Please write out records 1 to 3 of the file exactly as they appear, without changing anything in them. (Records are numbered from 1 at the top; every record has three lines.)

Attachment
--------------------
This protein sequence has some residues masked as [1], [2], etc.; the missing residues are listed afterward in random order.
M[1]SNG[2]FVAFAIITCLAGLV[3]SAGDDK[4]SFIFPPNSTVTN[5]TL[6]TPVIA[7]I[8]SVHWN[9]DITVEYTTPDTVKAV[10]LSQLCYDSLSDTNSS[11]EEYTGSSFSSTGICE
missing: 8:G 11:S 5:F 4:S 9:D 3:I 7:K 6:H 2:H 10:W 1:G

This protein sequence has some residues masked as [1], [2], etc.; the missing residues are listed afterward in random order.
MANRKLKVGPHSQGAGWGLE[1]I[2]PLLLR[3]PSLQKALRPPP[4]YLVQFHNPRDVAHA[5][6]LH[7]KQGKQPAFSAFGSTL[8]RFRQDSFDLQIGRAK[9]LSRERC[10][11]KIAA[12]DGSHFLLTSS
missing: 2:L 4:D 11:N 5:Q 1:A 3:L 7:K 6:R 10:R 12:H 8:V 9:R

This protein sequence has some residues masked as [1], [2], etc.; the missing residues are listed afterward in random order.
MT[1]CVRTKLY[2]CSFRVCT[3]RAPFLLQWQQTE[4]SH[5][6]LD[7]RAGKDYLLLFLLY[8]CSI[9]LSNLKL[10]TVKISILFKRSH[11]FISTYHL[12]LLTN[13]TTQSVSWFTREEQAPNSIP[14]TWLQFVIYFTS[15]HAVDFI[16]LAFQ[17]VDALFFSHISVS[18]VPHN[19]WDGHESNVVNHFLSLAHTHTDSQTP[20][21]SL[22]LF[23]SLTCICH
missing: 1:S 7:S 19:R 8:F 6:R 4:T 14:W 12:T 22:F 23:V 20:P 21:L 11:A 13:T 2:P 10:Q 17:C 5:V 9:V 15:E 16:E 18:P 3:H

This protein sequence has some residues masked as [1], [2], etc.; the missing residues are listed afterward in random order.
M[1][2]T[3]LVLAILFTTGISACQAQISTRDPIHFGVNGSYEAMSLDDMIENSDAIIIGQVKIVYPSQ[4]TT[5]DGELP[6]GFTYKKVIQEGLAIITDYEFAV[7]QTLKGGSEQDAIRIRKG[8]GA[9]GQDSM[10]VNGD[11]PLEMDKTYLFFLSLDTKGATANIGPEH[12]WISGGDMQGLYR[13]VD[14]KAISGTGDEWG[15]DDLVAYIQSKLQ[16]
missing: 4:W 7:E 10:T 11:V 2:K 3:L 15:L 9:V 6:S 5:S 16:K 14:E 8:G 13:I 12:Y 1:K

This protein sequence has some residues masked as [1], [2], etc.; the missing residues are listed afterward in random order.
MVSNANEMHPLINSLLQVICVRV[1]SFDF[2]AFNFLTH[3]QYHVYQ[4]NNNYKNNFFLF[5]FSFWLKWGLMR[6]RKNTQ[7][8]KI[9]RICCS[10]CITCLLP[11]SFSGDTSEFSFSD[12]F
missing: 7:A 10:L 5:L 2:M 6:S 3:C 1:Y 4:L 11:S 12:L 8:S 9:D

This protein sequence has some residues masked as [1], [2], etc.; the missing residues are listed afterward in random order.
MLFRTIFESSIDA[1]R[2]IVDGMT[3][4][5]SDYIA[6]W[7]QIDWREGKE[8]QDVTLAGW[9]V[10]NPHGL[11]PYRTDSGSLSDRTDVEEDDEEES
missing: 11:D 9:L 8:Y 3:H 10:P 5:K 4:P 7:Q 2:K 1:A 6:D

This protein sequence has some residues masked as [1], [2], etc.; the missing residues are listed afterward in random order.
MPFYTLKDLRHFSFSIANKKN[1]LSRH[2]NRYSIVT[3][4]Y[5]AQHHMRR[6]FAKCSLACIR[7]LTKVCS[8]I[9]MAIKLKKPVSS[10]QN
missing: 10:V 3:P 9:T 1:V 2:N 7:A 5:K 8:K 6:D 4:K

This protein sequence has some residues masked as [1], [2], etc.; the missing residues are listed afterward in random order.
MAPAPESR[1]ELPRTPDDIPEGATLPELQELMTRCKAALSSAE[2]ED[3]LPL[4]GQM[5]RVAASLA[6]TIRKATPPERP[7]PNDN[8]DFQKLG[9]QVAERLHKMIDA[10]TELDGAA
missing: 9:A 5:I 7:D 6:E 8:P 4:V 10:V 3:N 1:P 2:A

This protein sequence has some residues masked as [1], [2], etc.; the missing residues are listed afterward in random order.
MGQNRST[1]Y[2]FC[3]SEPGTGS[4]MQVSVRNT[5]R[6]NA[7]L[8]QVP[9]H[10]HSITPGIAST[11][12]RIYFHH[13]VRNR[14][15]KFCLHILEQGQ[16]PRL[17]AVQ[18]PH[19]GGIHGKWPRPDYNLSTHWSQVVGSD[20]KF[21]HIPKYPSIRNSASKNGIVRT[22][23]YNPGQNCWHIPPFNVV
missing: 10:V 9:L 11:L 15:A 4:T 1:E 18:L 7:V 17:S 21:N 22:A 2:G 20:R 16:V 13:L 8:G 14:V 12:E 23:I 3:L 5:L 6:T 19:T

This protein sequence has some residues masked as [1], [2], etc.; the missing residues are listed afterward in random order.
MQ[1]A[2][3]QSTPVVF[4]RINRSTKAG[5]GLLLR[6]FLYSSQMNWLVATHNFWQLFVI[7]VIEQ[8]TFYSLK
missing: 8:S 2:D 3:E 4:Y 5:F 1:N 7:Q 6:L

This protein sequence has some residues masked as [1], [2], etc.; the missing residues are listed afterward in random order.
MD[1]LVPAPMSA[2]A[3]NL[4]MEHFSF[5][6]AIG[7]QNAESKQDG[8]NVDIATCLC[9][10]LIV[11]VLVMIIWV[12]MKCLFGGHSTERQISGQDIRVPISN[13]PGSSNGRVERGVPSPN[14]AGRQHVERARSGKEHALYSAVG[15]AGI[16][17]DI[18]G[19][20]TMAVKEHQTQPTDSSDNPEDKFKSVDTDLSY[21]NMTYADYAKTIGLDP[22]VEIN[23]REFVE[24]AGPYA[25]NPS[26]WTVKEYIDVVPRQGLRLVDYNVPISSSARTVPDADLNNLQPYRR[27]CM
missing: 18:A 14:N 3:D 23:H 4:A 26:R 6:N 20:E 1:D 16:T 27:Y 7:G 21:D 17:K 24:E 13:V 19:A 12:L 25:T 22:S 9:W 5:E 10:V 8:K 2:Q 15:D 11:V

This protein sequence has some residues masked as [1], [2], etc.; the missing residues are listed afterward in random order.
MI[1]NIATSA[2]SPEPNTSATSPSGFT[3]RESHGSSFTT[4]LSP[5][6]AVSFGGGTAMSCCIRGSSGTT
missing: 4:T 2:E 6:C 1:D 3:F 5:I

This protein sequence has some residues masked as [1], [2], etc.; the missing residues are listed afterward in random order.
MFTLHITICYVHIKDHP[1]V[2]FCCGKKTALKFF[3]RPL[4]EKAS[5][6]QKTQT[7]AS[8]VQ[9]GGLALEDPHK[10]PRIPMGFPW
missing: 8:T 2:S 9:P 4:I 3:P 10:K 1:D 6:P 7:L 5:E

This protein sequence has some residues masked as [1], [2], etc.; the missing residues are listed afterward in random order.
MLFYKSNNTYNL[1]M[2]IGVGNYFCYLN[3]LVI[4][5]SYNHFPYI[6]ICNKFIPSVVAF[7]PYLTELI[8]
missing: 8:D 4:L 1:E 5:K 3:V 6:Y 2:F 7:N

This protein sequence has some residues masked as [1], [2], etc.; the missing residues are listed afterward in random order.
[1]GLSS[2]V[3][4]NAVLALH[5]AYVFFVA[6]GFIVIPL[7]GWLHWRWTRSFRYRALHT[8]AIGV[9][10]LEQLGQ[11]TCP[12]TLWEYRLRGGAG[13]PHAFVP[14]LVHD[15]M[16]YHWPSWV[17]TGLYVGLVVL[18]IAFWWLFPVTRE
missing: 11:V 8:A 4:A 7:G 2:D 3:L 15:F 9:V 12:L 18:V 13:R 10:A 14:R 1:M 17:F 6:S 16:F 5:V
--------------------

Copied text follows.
This protein sequence has some residues masked as [1], [2], etc.; the missing residues are listed afterward in random order.
M[1]SNG[2]FVAFAIITCLAGLV[3]SAGDDK[4]SFIFPPNSTVTN[5]TL[6]TPVIA[7]I[8]SVHWN[9]DITVEYTTPDTVKAV[10]LSQLCYDSLSDTNSS[11]EEYTGSSFSSTGICE
missing: 8:G 11:S 5:F 4:S 9:D 3:I 7:K 6:H 2:H 10:W 1:G

This protein sequence has some residues masked as [1], [2], etc.; the missing residues are listed afterward in random order.
MANRKLKVGPHSQGAGWGLE[1]I[2]PLLLR[3]PSLQKALRPPP[4]YLVQFHNPRDVAHA[5][6]LH[7]KQGKQPAFSAFGSTL[8]RFRQDSFDLQIGRAK[9]LSRERC[10][11]KIAA[12]DGSHFLLTSS
missing: 2:L 4:D 11:N 5:Q 1:A 3:L 7:K 6:R 10:R 12:H 8:V 9:R

This protein sequence has some residues masked as [1], [2], etc.; the missing residues are listed afterward in random order.
MT[1]CVRTKLY[2]CSFRVCT[3]RAPFLLQWQQTE[4]SH[5][6]LD[7]RAGKDYLLLFLLY[8]CSI[9]LSNLKL[10]TVKISILFKRSH[11]FISTYHL[12]LLTN[13]TTQSVSWFTREEQAPNSIP[14]TWLQFVIYFTS[15]HAVDFI[16]LAFQ[17]VDALFFSHISVS[18]VPHN[19]WDGHESNVVNHFLSLAHTHTDSQTP[20][21]SL[22]LF[23]SLTCICH
missing: 1:S 7:S 19:R 8:F 6:R 4:T 14:W 12:T 22:F 23:V 20:P 21:L 11:A 13:T 2:P 10:Q 17:C 5:V 9:V 15:E 16:E 18:P 3:H